Item 01: Ellis Ashmead-Bartlett diary, 1915-1917 - Page 93
self he suddenly burst forth on a tremendous discourse on the expedition and what might have been done addressed directly across the table in the form of a lecture to his mother who I must say listened most attentivealy just as does that old Lady I have always found at my own lectures sitting in the front row of the stalls, with immesne rows of empties behind her. Winston seemed unconscious at times of the limited number of his audiense. He seemed determined to get this discourse off his chest at all costs. He talked the most appaling nonscience about what the Fleet might have done on March I8th but I had not the heart to interrupt him at this stage by recalling the actual facts. His great point was that the fight had never been fought through to a finish and that had it been the Fleet could have got through. This is still the great obscession of his mind one which he will never get rid off.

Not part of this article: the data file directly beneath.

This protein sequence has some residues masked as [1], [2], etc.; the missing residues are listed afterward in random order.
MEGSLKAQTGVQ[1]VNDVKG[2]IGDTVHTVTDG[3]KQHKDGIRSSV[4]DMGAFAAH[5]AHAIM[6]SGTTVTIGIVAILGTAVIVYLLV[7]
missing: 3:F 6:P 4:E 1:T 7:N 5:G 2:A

He seemed to feel little or nothing for the brave fellows who had lost their lives in his ill starred enterprise his great regret was like that of some ancient Anahuac God that the sacrifices had been stopped before the full number of victims ready to be laid on the sacrifical altar had reached their destination. They ought to have fought until not a single ship remained not so much to get the Dardanelles as to keep him in office, because if he had to go anywau he preferred to go on account of the loss of the entire Fleet rather than for four or five vessels. But he has no idea of the facts. He never realises that the Fleet never reached the Minefield or the concealed Torpedo Tubes and that the guns of the forts were never permanently silenced. His ideas of geography and fact are very very vague. In fact I do not believe he has ever made a study of the Dardanelles and its fortific-